Advantageously, the operating parameters of the implantable device system 1100 may be non-invasively programmed into the memory 1160 through a telemetry circuit 1164 in telemetric communication via communication link 1156 with an external device 1154, such as a programmer, transtelephonic transceiver, or a diagnostic system analyzer. The microcontroller 1120 activates the telemetry circuit 1164 with a control signal 1168. The telemetry circuit 1164 may allow intracardiac electrograms (ECGs) and status information relating to the operation of the device system 1100 (as contained in the microcontroller 1120 or memory 1160) to be sent to the external device 1154 through an established communication link 1156.

A post-ventricular atrial blanking (PVAB) interval may be implemented in the cardiac stimulation device system 1100 in a variety of ways. For example, where the ventricular sense amp 1146 provides an interrupt to the microcontroller 1120, the PVAB interval can be implemented by disabling the interrupt from the atrial sense amp 1144 for the duration of the PVAB interval. The PVAB interval may be timed out using, e.g., any general purpose or dedicated timer available to the microcontroller 1120.

The cardiac stimulation device system 1100 can further include one or more physiologic sensors 1170, such as a “rate-responsive” sensor which is used to adjust pacing stimulation rate according to the state of exertion of the patient. The physiological sensor 1170 may alternatively, or in addition, be used to detect changes in cardiac output, changes in the physiological condition of the heart, or diurnal changes in activity (e.g., detecting sleep and wake states). The microcontroller 1120 may be programmed to respond to information received from the physiologic sensor 1170 by, e.g., adjusting the various pacing parameters (such as rate, AV Delay, V-V Delay, etc.) at which the atrial and ventricular pulse generators 1122, 1124, generate stimulation pulses, or by making other dynamic adjustments. While shown in FIG. 11 as being included within the stimulation device, the physiologic sensor 1170 may instead be external to the stimulation device, yet still be implanted within or carried by the patient. Examples of physiologic sensors that may be implemented in cardiac stimulation device system 1100 include sensors that, for example, sense respiration rate and/or minute ventilation, pH of blood, ventricular gradient, and so forth. The physiological sensor 1170 may also be embodied, for example, as a pressure sensor that is coupled to detect RV pressure that is sensed by a ring sensor which can perform dual functions of a ring electrode and a pressure sensor.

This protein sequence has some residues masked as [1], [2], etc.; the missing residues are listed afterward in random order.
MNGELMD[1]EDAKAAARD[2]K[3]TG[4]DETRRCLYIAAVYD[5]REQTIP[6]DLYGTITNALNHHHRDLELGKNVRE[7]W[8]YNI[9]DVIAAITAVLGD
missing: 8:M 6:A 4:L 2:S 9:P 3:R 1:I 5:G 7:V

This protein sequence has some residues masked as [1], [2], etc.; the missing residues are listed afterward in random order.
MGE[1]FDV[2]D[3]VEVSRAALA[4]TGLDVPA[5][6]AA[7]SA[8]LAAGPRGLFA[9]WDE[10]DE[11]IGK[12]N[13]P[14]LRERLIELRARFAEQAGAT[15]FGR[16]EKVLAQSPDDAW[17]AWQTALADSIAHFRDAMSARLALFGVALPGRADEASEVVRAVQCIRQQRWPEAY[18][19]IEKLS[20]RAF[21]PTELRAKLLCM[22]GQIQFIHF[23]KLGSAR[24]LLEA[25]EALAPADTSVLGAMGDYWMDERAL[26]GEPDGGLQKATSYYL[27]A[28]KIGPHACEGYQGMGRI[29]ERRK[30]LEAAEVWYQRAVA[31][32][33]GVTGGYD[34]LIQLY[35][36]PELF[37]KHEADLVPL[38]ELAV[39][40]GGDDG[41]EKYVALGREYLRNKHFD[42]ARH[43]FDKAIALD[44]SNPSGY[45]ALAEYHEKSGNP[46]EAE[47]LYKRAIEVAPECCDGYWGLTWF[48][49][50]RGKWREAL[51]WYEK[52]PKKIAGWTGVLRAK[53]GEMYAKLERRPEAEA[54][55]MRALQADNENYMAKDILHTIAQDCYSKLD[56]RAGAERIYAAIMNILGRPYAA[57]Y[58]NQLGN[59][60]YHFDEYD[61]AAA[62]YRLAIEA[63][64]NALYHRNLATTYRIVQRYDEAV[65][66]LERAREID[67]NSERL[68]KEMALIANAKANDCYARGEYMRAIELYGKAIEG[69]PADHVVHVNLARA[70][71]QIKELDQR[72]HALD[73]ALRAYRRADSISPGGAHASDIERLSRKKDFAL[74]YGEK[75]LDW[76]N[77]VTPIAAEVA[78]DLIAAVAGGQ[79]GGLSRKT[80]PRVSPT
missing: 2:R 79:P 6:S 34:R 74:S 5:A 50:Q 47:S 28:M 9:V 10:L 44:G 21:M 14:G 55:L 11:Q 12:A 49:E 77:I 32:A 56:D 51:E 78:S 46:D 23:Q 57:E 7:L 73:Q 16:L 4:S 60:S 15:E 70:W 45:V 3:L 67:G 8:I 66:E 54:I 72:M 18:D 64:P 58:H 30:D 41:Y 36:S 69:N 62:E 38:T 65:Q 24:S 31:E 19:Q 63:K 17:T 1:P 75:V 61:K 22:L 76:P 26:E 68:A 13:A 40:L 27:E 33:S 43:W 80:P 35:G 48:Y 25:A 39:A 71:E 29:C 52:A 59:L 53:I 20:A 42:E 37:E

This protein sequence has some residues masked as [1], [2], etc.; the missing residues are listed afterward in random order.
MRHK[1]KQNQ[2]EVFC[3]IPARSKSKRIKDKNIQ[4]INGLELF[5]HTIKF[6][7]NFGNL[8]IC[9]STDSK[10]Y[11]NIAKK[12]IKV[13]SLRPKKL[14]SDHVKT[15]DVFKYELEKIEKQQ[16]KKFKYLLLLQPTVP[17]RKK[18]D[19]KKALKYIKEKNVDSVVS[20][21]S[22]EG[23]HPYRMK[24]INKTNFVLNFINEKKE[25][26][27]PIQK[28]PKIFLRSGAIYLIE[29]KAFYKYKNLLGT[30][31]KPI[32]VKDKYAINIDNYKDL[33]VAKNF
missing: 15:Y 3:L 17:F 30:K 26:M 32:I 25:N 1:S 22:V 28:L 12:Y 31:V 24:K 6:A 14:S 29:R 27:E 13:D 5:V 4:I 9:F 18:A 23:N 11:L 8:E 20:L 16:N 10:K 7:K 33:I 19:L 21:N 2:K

The one or more physiological sensors 1170 may further include sensors for detecting position or postural changes. Any sensor capable of sensing such changes, either directly or indirectly, may be used for such a purpose. In particular, the one or more physiological sensors 1170 may include an activity or position sensor (not shown) mounted within the housing of the stimulation device to detect movement in the patient's position. The activity or position sensor may be implemented in many ways, including as a 3D accelerometer, a sensor that detects the earth's magnetic or gravitational fields, a MEMs (micro-electro mechanical) device, and the like. Another sensor that may be used is of the type that detects activity variance. The cardiac stimulation device system 1100 can further include one or more hemodynamic sensors (not shown) for various purposes.